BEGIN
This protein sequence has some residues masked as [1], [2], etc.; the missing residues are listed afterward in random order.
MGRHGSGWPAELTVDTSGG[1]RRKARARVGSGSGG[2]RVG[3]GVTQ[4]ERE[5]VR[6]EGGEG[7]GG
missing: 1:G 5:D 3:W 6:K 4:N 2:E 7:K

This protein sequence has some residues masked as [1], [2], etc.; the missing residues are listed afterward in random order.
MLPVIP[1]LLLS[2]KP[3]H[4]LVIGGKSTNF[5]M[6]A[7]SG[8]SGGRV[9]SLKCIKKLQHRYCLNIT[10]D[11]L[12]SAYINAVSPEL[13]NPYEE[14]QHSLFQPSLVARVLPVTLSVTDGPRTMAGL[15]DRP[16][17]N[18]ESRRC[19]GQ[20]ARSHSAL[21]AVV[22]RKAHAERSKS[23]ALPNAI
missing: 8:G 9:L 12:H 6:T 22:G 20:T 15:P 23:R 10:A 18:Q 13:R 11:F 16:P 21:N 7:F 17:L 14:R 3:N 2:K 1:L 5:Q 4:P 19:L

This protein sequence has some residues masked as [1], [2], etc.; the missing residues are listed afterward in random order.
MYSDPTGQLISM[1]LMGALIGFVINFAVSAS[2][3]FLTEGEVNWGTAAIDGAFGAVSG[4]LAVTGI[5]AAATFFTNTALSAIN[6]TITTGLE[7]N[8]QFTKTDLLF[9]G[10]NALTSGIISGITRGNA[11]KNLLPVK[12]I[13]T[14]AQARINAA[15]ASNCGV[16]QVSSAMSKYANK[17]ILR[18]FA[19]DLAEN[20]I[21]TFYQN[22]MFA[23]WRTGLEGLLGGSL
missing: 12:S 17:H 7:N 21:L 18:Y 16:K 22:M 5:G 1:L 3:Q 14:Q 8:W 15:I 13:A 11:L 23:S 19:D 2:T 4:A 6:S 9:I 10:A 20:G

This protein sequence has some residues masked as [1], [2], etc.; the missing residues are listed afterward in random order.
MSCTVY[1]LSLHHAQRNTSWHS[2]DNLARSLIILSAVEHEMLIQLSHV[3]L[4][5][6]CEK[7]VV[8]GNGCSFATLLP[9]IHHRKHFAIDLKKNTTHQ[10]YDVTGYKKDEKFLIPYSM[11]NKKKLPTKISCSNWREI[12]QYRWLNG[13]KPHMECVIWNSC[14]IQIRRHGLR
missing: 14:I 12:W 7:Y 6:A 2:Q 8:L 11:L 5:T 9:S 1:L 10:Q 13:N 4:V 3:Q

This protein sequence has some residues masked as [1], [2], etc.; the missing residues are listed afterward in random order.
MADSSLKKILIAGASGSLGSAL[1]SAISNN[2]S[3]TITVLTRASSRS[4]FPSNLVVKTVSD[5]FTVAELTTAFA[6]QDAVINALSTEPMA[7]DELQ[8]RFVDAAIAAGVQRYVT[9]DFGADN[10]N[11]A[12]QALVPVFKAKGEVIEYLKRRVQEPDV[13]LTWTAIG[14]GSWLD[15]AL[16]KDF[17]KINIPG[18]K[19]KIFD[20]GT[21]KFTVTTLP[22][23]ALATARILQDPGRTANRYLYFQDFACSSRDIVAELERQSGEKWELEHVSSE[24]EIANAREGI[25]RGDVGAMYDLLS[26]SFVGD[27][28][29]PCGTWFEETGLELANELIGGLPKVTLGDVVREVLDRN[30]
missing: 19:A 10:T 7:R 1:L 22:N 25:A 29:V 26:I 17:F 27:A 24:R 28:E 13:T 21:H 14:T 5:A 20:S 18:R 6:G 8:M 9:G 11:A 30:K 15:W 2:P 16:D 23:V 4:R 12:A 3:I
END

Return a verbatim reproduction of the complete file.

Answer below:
This protein sequence has some residues masked as [1], [2], etc.; the missing residues are listed afterward in random order.
MGRHGSGWPAELTVDTSGG[1]RRKARARVGSGSGG[2]RVG[3]GVTQ[4]ERE[5]VR[6]EGGEG[7]GG
missing: 1:G 5:D 3:W 6:K 4:N 2:E 7:K

This protein sequence has some residues masked as [1], [2], etc.; the missing residues are listed afterward in random order.
MLPVIP[1]LLLS[2]KP[3]H[4]LVIGGKSTNF[5]M[6]A[7]SG[8]SGGRV[9]SLKCIKKLQHRYCLNIT[10]D[11]L[12]SAYINAVSPEL[13]NPYEE[14]QHSLFQPSLVARVLPVTLSVTDGPRTMAGL[15]DRP[16][17]N[18]ESRRC[19]GQ[20]ARSHSAL[21]AVV[22]RKAHAERSKS[23]ALPNAI
missing: 8:G 9:L 12:H 6:T 22:G 20:T 15:P 23:R 10:A 18:Q 13:R 11:F 16:P 21:N 7:F 17:L 14:R 3:N 2:K 1:L 5:Q 4:P 19:L

This protein sequence has some residues masked as [1], [2], etc.; the missing residues are listed afterward in random order.
MYSDPTGQLISM[1]LMGALIGFVINFAVSAS[2][3]FLTEGEVNWGTAAIDGAFGAVSG[4]LAVTGI[5]AAATFFTNTALSAIN[6]TITTGLE[7]N[8]QFTKTDLLF[9]G[10]NALTSGIISGITRGNA[11]KNLLPVK[12]I[13]T[14]AQARINAA[15]ASNCGV[16]QVSSAMSKYANK[17]ILR[18]FA[19]DLAEN[20]I[21]TFYQN[22]MFA[23]WRTGLEGLLGGSL
missing: 12:S 17:H 7:N 21:L 18:Y 16:K 22:M 5:G 1:L 3:Q 14:Q 8:W 15:I 13:A 11:L 23:S 19:D 2:T 4:A 6:S 9:I 10:A 20:G

This protein sequence has some residues masked as [1], [2], etc.; the missing residues are listed afterward in random order.
MSCTVY[1]LSLHHAQRNTSWHS[2]DNLARSLIILSAVEHEMLIQLSHV[3]L[4][5][6]CEK[7]VV[8]GNGCSFATLLP[9]IHHRKHFAIDLKKNTTHQ[10]YDVTGYKKDEKFLIPYSM[11]NKKKLPTKISCSNWREI[12]QYRWLNG[13]KPHMECVIWNSC[14]IQIRRHGLR
missing: 14:I 12:W 7:Y 6:A 2:Q 8:L 11:L 5:T 9:S 1:L 10:Q 13:N 4:V 3:Q

This protein sequence has some residues masked as [1], [2], etc.; the missing residues are listed afterward in random order.
MADSSLKKILIAGASGSLGSAL[1]SAISNN[2]S[3]TITVLTRASSRS[4]FPSNLVVKTVSD[5]FTVAELTTAFA[6]QDAVINALSTEPMA[7]DELQ[8]RFVDAAIAAGVQRYVT[9]DFGADN[10]N[11]A[12]QALVPVFKAKGEVIEYLKRRVQEPDV[13]LTWTAIG[14]GSWLD[15]AL[16]KDF[17]KINIPG[18]K[19]KIFD[20]GT[21]KFTVTTLP[22][23]ALATARILQDPGRTANRYLYFQDFACSSRDIVAELERQSGEKWELEHVSSE[24]EIANAREGI[25]RGDVGAMYDLLS[26]SFVGD[27][28][29]PCGTWFEETGLELANELIGGLPKVTLGDVVREVLDRN[30]
missing: 19:A 10:T 7:R 1:L 22:N 25:A 29:V 26:I 17:F 27:A 24:R 28:E 13:T 21:H 14:T 5:A 20:S 18:R 6:G 8:M 9:G 11:A 30:K 15:W 2:P 16:D 23:V 4:R 12:A 3:I